Marchese’s post also assumes that widgets contain only the kind of content that is now communicated via tweets and status updates. A widget I created contains an audio player that, when activated, presents the latest episode of For Immediate Release, the podcast I produce twice weekly with Neville Hobson. So you click a shortened URL in a tweet, follow it to a web page to read the recommended post, and while you’re there you see this intriguing widget with an audio player. Curious, you click the play button and are introduced to FIR. Many of our listeners have shared FIR with people visiting their blogs by embedding the widget on their sites.
Widgets can also contain video, images, contests, fundraising activity (the American Red Cross has made excellent use of fundraising widgets during times of natural disasters), polls, and all manner of other content. They can serve a variety of purposes, like the fundraising/CSR widget below (feel free to embed it on your site):
It doesn’t even take a shortened URL to bring someone to a web page. Despite the fact that there are multiple channels through which our community can listen to FIR, our statistics tell us that most people use the Flash media player directly from the FIR website. Why not provide additional communication-related resources for them to look at while they’re there? Knowing that people do visit our site gives us the ability to provide them with more relevant and useful content they can serendipitously discover—and maybe even embed on their own sites. Then there’s the Twitter widget, letting people who visit your site know about your Twitter activity and, possibly, resulting in the addition of one more follower.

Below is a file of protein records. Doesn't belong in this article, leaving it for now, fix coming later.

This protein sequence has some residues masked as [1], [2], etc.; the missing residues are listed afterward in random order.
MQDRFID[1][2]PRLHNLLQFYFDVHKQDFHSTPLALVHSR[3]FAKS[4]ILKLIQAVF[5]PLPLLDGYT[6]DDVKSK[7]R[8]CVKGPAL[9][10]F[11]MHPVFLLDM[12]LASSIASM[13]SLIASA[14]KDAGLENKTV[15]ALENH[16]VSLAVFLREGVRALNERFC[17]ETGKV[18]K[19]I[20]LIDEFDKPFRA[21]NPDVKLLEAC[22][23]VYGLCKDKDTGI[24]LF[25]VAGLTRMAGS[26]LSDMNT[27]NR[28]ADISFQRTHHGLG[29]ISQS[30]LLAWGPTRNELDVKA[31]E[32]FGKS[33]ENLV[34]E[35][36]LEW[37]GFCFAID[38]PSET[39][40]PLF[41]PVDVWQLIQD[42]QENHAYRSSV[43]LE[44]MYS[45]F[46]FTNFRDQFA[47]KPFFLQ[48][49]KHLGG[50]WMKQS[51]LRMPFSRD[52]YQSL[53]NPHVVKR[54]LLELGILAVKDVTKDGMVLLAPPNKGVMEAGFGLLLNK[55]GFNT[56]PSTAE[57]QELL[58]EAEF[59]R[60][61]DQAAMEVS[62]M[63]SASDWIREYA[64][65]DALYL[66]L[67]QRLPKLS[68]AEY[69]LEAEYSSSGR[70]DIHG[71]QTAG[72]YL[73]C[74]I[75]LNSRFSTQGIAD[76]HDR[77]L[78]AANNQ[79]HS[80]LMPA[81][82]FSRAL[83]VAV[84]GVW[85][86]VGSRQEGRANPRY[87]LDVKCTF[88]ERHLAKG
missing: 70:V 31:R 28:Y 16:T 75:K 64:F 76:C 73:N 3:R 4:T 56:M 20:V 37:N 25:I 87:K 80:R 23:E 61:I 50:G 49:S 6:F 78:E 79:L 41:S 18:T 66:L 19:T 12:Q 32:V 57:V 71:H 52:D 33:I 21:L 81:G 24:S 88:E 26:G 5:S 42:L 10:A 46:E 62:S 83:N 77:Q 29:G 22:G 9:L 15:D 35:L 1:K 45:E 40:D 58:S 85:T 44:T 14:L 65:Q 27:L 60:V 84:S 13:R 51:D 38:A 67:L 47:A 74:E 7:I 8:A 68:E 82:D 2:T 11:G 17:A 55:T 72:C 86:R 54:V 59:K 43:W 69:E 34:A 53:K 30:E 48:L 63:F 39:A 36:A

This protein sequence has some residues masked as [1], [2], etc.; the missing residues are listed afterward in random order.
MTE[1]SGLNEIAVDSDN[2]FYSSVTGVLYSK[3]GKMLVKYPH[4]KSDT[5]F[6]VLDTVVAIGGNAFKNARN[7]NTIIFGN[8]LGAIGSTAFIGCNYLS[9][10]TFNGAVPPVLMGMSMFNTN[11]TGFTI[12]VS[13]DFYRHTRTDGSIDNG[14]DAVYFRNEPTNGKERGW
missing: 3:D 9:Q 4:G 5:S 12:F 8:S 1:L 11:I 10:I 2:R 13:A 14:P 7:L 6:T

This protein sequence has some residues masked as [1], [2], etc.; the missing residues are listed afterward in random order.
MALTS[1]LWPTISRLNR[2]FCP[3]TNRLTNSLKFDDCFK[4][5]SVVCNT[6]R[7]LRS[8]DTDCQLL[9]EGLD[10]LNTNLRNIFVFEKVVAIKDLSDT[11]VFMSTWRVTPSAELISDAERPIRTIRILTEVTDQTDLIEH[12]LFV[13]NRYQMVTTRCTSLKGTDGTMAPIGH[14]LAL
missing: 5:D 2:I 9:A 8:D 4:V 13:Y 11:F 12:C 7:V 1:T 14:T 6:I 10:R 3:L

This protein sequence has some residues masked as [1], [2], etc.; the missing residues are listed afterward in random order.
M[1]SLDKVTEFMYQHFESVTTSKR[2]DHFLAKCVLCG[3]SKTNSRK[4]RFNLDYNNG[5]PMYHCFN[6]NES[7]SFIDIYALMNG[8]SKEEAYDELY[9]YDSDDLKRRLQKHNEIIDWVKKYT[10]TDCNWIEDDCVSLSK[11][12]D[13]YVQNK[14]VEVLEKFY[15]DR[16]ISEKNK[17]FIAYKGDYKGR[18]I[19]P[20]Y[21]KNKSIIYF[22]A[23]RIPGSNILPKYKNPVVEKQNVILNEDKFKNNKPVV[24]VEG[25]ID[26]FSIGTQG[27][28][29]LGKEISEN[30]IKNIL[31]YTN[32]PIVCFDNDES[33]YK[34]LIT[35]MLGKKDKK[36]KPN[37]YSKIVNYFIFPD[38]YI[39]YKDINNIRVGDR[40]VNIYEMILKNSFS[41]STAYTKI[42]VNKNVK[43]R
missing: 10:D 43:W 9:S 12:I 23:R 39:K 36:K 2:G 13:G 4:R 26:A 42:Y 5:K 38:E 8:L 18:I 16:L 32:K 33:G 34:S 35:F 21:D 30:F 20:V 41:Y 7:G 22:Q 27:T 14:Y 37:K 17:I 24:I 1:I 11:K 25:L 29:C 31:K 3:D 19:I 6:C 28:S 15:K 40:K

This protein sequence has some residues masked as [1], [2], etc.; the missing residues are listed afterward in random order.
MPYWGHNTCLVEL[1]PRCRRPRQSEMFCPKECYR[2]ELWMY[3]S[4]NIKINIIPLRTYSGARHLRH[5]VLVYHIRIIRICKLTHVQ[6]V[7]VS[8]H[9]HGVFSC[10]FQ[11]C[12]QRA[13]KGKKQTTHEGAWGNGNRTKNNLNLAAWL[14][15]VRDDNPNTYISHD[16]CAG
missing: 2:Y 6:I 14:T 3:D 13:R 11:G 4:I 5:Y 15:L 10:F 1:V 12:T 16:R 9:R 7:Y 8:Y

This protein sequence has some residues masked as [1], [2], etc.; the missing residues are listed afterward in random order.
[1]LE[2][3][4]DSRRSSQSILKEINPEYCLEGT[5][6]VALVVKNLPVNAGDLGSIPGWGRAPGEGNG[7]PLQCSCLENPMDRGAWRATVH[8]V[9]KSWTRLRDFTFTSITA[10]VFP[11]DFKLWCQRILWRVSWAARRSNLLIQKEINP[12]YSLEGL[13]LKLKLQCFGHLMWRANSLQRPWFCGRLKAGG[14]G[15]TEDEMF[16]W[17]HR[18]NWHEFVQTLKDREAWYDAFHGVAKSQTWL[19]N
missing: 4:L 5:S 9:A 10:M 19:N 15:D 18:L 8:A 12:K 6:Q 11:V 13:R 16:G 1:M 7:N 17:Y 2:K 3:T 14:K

And then there’s Facebook, where many people go to read their feeds. Services like Sprout make it as easy to create and deploy a widget for Facebook as one for a standard web page.
Marchese is right about the trend toward feeds, but there’s a vast difference between disruption and destruction. There’s no doubt that newspapers are in decline, but more than half a million people still subscribe to The Washington Post, and the Post has the fifth largest subscriber base in the U.S. With millions and millions of people still reading paper newspapers, it makes no sense to abandon them as a means of getting your story out. With hundreds of millions of people still viewing websites, it makes no sense to abandon them, either, as a channel for reaching people.
Ultimately, widgets work. They’ve been widely adopted and they have tremendous reach, according to ComScore numbers analyzed by Terra USA Research:
It’s worth pointing to the widely reported decline in traffic to Twitter; use of the site dropped 27.8% from September to October, according to Nielsen, leaving the service with 18.9 million unique visitors. While many of those are influencers, it’s still a fraction of the total online population. Widgets can still prove useful in reaching the rest, whether they’re reading blogs, websites, or Facebook.
I’d be remiss if I didn’t note that much of the buzz around widgets has to do with the nascent market for interactive TV widgets and widgets on mobile phones.
And it’s more than a little ironic that Marchese’s post proclaiming the death of the widget was accompanied by two common blog widgets—a “related articles” widget and a “most read” widget.
Are you using web widgets and, if so, do you continue to derive benefit from them?